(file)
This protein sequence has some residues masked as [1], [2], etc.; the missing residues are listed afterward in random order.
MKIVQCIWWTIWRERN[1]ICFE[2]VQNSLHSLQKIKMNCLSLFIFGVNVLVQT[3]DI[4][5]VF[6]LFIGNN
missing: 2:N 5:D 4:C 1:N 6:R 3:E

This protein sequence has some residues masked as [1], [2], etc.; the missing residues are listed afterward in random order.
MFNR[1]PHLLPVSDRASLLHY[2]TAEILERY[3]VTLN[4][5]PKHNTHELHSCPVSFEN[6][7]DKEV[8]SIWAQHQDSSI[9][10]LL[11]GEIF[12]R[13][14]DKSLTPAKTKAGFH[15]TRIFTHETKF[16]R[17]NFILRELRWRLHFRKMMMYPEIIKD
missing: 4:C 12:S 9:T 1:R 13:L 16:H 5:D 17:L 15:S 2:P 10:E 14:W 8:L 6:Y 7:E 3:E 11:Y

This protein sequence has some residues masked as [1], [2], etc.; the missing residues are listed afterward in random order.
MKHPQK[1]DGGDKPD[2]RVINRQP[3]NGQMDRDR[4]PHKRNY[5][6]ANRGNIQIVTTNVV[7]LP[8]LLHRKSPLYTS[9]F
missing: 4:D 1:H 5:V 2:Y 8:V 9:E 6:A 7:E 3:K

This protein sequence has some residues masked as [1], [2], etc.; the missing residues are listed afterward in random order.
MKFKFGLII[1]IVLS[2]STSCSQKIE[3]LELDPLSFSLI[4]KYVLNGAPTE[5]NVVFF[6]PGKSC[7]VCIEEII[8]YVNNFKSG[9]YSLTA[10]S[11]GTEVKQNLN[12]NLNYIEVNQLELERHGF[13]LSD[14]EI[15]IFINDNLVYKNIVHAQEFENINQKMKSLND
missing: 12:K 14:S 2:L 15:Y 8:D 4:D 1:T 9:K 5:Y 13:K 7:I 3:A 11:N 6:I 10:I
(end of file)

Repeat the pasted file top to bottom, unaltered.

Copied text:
This protein sequence has some residues masked as [1], [2], etc.; the missing residues are listed afterward in random order.
MKIVQCIWWTIWRERN[1]ICFE[2]VQNSLHSLQKIKMNCLSLFIFGVNVLVQT[3]DI[4][5]VF[6]LFIGNN
missing: 2:N 5:D 4:C 1:N 6:R 3:E

This protein sequence has some residues masked as [1], [2], etc.; the missing residues are listed afterward in random order.
MFNR[1]PHLLPVSDRASLLHY[2]TAEILERY[3]VTLN[4][5]PKHNTHELHSCPVSFEN[6][7]DKEV[8]SIWAQHQDSSI[9][10]LL[11]GEIF[12]R[13][14]DKSLTPAKTKAGFH[15]TRIFTHETKF[16]R[17]NFILRELRWRLHFRKMMMYPEIIKD
missing: 4:C 12:S 9:T 1:R 13:L 16:H 5:D 17:L 15:S 2:P 10:E 14:W 8:L 6:Y 7:E 3:E 11:Y

This protein sequence has some residues masked as [1], [2], etc.; the missing residues are listed afterward in random order.
MKHPQK[1]DGGDKPD[2]RVINRQP[3]NGQMDRDR[4]PHKRNY[5][6]ANRGNIQIVTTNVV[7]LP[8]LLHRKSPLYTS[9]F
missing: 4:D 1:H 5:V 2:Y 8:V 9:E 6:A 7:E 3:K

This protein sequence has some residues masked as [1], [2], etc.; the missing residues are listed afterward in random order.
MKFKFGLII[1]IVLS[2]STSCSQKIE[3]LELDPLSFSLI[4]KYVLNGAPTE[5]NVVFF[6]PGKSC[7]VCIEEII[8]YVNNFKSG[9]YSLTA[10]S[11]GTEVKQNLN[12]NLNYIEVNQLELERHGF[13]LSD[14]EI[15]IFINDNLVYKNIVHAQEFENINQKMKSLND
missing: 12:K 14:S 2:L 15:Y 8:D 4:D 1:T 9:K 5:Y 13:K 7:I 3:A 11:N 6:I 10:I